12 Jerry Butler: 1979 - 50.7 Points
11 Doug Martin: 2012 - 51.2 Points
I took Doug Martin as one of my backup running backs in a fantasy pool this year. He has been almost as much of a disappointment during the 2014 campaign as the Tampa Bay Buccaneers have as a team. However, back in 2012 he was a rookie Pro Bowl selection who ran for 1,454 yards and 11 touchdowns. He added 472 receiving yards that year.
10 Jamaal Charles: 2013 - 51.5 Points
On a cheerier topic than Doug Martin's gradual downfall, Jamaal Charles is a regular producer in the NFL who has made the Pro Bowl three times and rushed for 1000+ yards four times throughout his seven years in the league. While 2011 saw Charles sidelined due to an ACL tear, he bounced back, being selected to the Pro Bowl in both 2012 and 2013.
9 9. Corey Dillon: 1997 - 51.6 Points
Number seventeen in all-time rushing yards, Corey Dillon played ten years in the NFL, first for the Cincinnati Bengals and then with the New England Patriots. The four-time Pro Bowler won a Super Bowl with the Patriots, but arguably his best single game performance occurred in his rookie year with the Bengals.
8 Jerry Rice: 1990 - 52.5 Points
7 Jim Brown: 1961 - 52.9 Points
Jim Brown is widely considered to be one of the greatest running backs of all time. He played for the Cleveland Browns between 1957 and 1965, achieving over 12,000 rushing yards, 106 touchdowns and 20 receiving touchdowns.
6 Shaun Alexander: 2002 - 53.1 Points
Shaun Alexander had an impressive career for the Seattle Seahawks in the early to mid-2000's. After his rookie year in 2000, he had several increasingly impressive seasons culminating in 2005, where he rushed for 1,880 yards and 27 touchdowns, setting a new rushing touchdown record that would be beaten just a year later by LaDainian Tomlinson.
5 Abner Haynes: 1961 - 54.2 Points
Playing in the AFL from 1960 until 1967, Haynes competed for the Dallas Texans and then for the Kansas City Chiefs after the team moved from 1960 until 1964. Fro 1965 to 1967 he played for the Denver Broncos, Miami Dolphins and finally the New York Jets.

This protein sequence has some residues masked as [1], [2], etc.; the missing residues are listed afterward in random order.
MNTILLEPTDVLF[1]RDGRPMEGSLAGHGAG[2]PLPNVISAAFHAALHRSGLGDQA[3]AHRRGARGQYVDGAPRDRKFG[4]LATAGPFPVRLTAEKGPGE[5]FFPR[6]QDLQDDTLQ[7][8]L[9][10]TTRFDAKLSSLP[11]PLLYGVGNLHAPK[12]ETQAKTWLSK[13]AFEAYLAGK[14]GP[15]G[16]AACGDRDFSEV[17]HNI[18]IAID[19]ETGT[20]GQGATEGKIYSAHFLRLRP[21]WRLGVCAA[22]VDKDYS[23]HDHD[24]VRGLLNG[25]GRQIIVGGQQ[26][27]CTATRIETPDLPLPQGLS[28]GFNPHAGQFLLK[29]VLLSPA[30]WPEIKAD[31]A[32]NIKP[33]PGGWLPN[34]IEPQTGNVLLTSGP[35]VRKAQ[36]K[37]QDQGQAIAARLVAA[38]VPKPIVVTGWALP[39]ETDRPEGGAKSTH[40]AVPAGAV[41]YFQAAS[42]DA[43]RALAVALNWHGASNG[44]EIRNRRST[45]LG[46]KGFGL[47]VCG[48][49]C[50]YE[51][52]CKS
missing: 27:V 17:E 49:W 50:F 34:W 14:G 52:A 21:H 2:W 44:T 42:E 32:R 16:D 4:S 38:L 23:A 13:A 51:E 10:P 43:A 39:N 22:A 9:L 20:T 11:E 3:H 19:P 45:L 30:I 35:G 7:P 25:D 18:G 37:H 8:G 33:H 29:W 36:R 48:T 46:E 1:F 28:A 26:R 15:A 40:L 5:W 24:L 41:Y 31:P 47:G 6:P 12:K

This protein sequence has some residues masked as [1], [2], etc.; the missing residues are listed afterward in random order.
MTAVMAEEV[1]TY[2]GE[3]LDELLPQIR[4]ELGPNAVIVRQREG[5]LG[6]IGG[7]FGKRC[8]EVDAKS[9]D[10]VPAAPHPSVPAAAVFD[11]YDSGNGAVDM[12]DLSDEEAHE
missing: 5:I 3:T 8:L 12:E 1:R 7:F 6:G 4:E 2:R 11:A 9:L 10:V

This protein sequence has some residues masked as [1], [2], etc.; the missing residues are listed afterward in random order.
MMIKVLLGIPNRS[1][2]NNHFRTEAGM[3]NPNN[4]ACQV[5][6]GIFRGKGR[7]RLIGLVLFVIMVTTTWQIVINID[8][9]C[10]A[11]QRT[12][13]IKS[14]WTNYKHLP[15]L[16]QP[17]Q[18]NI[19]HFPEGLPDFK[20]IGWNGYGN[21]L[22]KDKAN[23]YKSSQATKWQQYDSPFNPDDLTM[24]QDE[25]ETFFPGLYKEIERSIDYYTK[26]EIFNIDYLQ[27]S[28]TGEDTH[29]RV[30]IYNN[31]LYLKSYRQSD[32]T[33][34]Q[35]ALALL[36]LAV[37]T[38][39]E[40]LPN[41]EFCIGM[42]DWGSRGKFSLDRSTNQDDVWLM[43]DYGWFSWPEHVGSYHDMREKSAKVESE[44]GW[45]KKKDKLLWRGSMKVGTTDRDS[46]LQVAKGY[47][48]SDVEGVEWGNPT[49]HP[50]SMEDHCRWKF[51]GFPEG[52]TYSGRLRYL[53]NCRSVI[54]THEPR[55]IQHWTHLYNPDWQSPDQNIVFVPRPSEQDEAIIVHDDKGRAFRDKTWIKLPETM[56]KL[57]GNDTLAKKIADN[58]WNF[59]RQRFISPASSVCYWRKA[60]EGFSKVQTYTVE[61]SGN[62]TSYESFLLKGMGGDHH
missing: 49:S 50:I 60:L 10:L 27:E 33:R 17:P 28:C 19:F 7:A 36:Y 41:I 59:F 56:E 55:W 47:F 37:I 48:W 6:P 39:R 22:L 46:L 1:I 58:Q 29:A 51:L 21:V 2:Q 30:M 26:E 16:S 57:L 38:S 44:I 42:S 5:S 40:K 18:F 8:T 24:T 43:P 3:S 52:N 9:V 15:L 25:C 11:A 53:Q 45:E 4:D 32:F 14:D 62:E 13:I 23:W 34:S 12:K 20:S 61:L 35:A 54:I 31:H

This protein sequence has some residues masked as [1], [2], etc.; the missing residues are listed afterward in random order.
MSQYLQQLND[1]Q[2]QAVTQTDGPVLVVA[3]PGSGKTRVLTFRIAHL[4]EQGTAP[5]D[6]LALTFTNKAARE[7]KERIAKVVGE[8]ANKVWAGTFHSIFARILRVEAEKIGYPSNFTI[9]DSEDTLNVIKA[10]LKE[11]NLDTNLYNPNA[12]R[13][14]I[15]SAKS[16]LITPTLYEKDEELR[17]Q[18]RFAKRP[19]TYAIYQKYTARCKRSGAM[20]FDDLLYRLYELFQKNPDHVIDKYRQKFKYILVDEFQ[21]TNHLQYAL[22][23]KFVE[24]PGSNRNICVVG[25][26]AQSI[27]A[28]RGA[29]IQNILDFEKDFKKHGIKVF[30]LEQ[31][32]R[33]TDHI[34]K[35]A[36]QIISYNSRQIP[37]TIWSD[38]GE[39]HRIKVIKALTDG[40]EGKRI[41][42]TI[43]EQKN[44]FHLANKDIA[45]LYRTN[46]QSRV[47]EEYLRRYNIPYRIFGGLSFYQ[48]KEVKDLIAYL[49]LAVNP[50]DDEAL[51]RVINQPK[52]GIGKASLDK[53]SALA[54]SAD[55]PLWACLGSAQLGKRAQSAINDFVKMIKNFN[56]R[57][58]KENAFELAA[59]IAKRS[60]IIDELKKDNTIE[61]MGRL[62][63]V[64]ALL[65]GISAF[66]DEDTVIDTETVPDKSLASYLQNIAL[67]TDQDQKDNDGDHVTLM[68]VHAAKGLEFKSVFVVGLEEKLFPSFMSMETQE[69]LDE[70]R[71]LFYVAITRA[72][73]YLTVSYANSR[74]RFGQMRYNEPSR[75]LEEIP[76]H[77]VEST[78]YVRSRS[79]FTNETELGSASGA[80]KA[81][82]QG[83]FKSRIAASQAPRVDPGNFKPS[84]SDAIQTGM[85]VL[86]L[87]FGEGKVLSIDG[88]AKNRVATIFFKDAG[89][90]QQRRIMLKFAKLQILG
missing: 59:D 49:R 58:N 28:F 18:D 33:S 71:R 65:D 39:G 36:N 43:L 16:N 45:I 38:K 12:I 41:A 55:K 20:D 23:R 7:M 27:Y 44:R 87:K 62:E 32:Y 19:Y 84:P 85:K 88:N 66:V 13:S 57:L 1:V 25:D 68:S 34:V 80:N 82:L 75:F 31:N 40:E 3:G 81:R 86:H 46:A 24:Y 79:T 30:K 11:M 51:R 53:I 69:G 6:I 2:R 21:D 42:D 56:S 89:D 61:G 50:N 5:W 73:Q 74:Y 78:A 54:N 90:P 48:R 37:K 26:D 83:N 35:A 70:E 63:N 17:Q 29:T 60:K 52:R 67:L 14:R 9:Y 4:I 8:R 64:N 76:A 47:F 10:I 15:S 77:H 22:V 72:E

To this day, he is still known as one of the most dynamic runners in the history of the league. Not only was he a gifted runner, but he also possessed capable hands and was able to contribute returning kicks and punts in addition to at the line of scrimmage.
4 Cookie Gilchrist: 1963 - 54.3 Points
Until 1961, Cookie Gilchrist played in the CFL, but after one Grey Cup win and several years in that league, he was brought into the AFL to play for the Buffalo Bills. Late into his second year with the Bills, the fullback hammered through the New York Jets' defense for a total of 243 rushing yards. His five rushing touchdowns on the day won the game for the Bills.
3 Clinton Portis: 2003 - 55.4 Points
After being drafted in the second round of the 2002 draft out of Miami by the Denver Broncos, Portis achieved 1,500 yards in each of his first two seasons in the league. In the 2003 season, Portis' week 14 performance against the Kansas City Chiefs earned him number three on our list.
2 Gale Sayers: 1965 - 56.2 Points
The Kansas Comet, Gale Sayers was inducted into the Pro Football Hall of Fame back in 1977 after a seven year career playing for the Chicago Bears. He was a versatile running back whose hands were roughly as useful as his feet and could also return punts and kicks.
1 Billy Cannon: 1961 - 63 Points
Cannon played 11 years in the AFL/NFL, playing running back in his first few years and tight end for much of his later career. Known for his amazing balance of strength and speed, he was selected first overall in the 1960 draft. His first four seasons were spent with the Houston Oilers, while the remainder of his career was spent in Oakland.
The most impressive single game fantasy score in pro football since 1960, occurred in week 13 of 1961. Cannon and the Oilers were facing the New York Titans. Cannon's versatility was central to the 48-21 win, as he was able to rush for three touchdowns and catch two passes to score. His yardages totaled 216 on the ground and 114 through the air.